Metro Vancouver crews helicopter into the remote watershed to evaluate the volume of stored water in the snowpack. Early May was looking good, but after several hotter than typical weeks, summer water supply dropped dramatically.
The opening of the Barnston Maple Ridge Pump Station marks the completion of a major piece of infrastructure that is now providing drinking water to growing municipalities.
Construction on the Port Mann Water Supply Tunnel is nearing completion. In late June the tunnel boring for the project was completed, and the tunnel boring machine extracted from the access shaft on the north side of the Fraser River. Now crews are installing the steel pipe which will line the one kilometer long tunnel. When completed, the water main will more than double the current water supply capacity of the existing main and service the growing Metro Vancouver communities south of the Fraser. Tim Langmaid, the project manager for Hatch Mott MacDonald took us underground, for an up-close look at the final stages of the work.
It’s customary to get a glass of water when you dine out, whether you plan on drinking it or not. But this summer, the absence of the obligatory H2O may be a sign that the restaurant you are eating at is simply doing its part to conserve water.
When Stage 3 water restrictions were implemented on July 20, washing of vehicles was one of the activities that went from restricted to prohibited, unless it’s done at a commercial car wash. Under Stage 3 rules, only windows, lights, and license plates can be washed, in the interests of safety. For some, any excuse not to wash the car is a good thing. For car dealers it’s not quite that simple.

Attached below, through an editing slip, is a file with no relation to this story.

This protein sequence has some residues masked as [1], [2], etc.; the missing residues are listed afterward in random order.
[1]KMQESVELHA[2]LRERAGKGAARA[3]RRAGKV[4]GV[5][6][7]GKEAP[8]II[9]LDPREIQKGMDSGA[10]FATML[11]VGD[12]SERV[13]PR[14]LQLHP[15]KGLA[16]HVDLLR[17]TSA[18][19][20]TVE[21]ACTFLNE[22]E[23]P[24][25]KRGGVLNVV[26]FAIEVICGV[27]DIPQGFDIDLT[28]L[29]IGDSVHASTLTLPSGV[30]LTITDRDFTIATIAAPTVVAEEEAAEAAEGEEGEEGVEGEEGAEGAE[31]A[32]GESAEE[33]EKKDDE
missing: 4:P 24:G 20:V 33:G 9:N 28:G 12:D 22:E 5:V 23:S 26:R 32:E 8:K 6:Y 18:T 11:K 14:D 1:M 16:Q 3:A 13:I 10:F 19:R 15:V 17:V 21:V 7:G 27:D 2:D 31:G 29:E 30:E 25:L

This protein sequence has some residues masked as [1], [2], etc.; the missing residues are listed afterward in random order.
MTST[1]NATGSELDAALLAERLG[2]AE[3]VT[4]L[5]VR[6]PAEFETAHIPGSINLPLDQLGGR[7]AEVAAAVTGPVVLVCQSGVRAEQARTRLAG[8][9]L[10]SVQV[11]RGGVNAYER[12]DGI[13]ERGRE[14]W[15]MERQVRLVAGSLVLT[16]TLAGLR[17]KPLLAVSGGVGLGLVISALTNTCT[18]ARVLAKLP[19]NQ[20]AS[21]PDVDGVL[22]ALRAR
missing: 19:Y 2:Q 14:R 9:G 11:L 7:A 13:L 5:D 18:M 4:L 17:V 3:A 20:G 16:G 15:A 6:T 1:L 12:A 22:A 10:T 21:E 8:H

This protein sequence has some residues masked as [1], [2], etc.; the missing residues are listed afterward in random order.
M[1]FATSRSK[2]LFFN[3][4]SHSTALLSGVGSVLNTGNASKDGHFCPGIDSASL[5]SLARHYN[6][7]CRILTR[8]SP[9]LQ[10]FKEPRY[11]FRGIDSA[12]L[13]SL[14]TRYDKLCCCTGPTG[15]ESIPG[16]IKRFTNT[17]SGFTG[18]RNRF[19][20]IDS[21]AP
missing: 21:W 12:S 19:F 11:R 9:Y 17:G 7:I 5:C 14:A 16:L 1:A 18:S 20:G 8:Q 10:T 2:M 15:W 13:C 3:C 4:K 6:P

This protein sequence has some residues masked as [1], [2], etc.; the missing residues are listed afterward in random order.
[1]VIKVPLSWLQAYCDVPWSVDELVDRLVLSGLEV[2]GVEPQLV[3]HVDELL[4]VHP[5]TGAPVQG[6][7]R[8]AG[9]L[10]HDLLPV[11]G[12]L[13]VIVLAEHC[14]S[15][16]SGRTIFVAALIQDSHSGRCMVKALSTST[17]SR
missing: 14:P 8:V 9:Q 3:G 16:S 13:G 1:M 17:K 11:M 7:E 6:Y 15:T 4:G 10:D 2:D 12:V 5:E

Hot. Dry. Sunny. That’s been the weather forecast for much of the spring and summer of 2015. Long dry stretches, coupled with a lack of snowfall last winter, leave our region facing a water shortage. Residents of Metro Vancouver can play a vital role in managing the water we have. With a few simple steps around homes and yards, impacts are kept to a minimum.
Due to unseasonably dry and hot weather, Metro Vancouver has further restricted water use, including lawn sprinkling regulations. The Metro Vancouver region is now in the second stage of the comprehensive four-stage plan that has the necessary measures to deal with water shortages. Here’s how Stage Two impacts residents and businesses.
After more than ten years of underground and surface construction, Twin Tunnels beneath Grouse Mountain and Mount Fromme on the North Shore are now commissioned, marking the completion of the $820-million Seymour-Capilano Filtration Project. Watch the video to witness some of the notable events and construction milestones for this massive project.
What does our water system look like twenty-five years from now? That’s the big picture under discussion at WaterCity, as citizens imagine water’s role in the region in the future. Community events like this give a voice to individuals and foster dialogue, but how do cities best use this information to plan?
In this episode, see the special event commemorating a $2.8 million bequest from a parks enthusiast, join high school students learning about eco-friendly employment opportunities, and discover how a firehall in Maple Ridge attained LEED gold certification.